I’m grateful for children who dug out old fence and scrapped off old wall paper and filled in holes in sheet rock. For a friend who contributed resources and taught us and for other friends who gave of their time and skills. For a husband who refused to abandon me to finishing projects even when he was bone tired from an eleven hour shift at work. Who fixed my stove burner and installed that new oven door. Who, with our son, helped hang shelves.
I’m grateful for a God who is returning to us the things stolen during the hard season. For a God who cared even about the perfect painting to set the theme for my remodeled room and the 50% off candles that tied the colors of the new sectional together with the blues and greens of the walls.
For a God who is teaching Jerry and me to live outside of the fear of not having enough and to trust Him as He teaches our hands to create the provision we need.
All our circumstances have not changed. But we are moving into a new season. We are dropping the weight of a poverty mindset.
We are learning a new place of freedom.
How about you, my friend? What’s your relationship with money? Is it friend or foe? Is there stuff at your house that drives you to despair? If so, what CAN you change? You might not be able to buy new carpet, but how about covering some old pillows or cleaning out a clutter pile?
If you’ve never had old carpet, old furniture, or old paint, have you realized what a gift that is? What about the intangibles like love and joy and peace?
May the God of all fill your (and mine!) heart to overflowing with gratitude and joy.
May He empower us all to lose the weight of the money issue and embrace the truth that He has provided and will continue to do so.
Happy Thanksgiving, my friends!
Until next time,
When I read this I knew I had to share it. The title? Crazy Hot Sex. But as you can tell by the picture below, it’s about the real thing. About the man who loves through the babies throwing up and the hormone surges and the all night crying. Just click the link below.
Hope you enjoy! Be blessed, and have a great weekend.
Until next time,
Last night Jerry and I grabbed a Chik-fi-A sandwich as we rushed to hear our daughter sing. We’ve eaten out more than I’m used to. A quick trip through a drive-through when life has us panting with its busyness, a few lingering experiences in a nicer restaurant.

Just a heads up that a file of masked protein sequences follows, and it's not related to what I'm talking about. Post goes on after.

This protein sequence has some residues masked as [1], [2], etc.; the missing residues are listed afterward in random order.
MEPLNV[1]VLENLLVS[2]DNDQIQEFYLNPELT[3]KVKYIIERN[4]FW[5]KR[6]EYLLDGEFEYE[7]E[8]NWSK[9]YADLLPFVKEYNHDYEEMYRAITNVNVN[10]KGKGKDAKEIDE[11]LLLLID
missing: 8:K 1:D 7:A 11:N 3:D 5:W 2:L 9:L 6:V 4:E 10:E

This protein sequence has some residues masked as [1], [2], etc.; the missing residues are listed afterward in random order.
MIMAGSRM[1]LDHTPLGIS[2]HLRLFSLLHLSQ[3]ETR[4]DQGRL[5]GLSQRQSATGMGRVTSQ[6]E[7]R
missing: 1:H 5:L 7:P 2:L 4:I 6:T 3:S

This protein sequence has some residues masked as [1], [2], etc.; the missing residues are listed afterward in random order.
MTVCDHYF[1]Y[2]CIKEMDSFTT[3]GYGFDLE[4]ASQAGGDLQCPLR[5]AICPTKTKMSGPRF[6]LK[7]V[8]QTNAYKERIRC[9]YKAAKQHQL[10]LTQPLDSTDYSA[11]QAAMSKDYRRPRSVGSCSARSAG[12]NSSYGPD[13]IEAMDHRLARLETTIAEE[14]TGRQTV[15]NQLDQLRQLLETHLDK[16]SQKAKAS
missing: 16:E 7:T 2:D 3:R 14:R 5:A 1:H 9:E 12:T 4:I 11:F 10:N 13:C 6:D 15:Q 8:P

There was a summer when I was still fighting to shed the pounds when life was very different. The work ran dry. I didn’t share much about it here, but I struggled greatly. I’d found this new, healthy lifestyle that included a lot of fresh fruits and vegetables but was unable to buy them. We spent most of that summer eating out of our freezer or pantry and from the food given to us by a couple of friends who have food bank ministries. It was a paradox. Intense gratitude for the provision mixed with anger about our situation. How was I supposed to keep losing weight with the high calorie foods coming our way and without the ability to buy fresh food to balance it?
Finances profoundly affect health and weight loss/maintenance. My journey into crushing financial struggle gives me more compassion for those in America who fight poverty. While there are those in our country who go hungry, there are also resources for food. There’s a point above having nothing where you exist on whatever comes your way. The cost effective food tends to be high in calories–like pasta and rice–and the options from food banks are often the same.
On the flip side, the ability to eat out has challenged me as well. It feels like a treat, and I rarely make low-calorie choices. It’s given me more compassion for those of you who struggle with weight loss from this perspective–whether your busy life means you order out/eat out a lot, or your ability for finer dining subjects you to all of those amazing, high calorie sauces, drinks, and desserts.
Money–on both ends of the spectrum–affects our eating habits. My goal is to be intentional about noticing the unique challenges my financial situation has on my health/maintenance goals and to respond to those challenges!
How about you? Do finances affect your health/weight loss journey? Is there something specific in the abundance or lack thereof that is undermining your goals?
Until Next Time,
PS After that summer of crying out to the Lord my husband ended up with a new job at Door to Door Organics. Not only do we now get fresh ORGANIC fruits and vegetables at a reduced price, but Jerry is sometimes given extras. Today my home overflows with fresh produce. Even on the weeks when money is tight, my fresh foods come like clock work. Isn’t that just like our God?
Wondering about my mindset.
Here’s the thing. My jeans are tighter than this time last year. I want to care. I want to do something about that. I know how.
But mostly I ignore it.
I worked hard for the weight loss. I LOVE feeling stronger and healthier. I don’t want to go back to less energy, less health, less wholeness.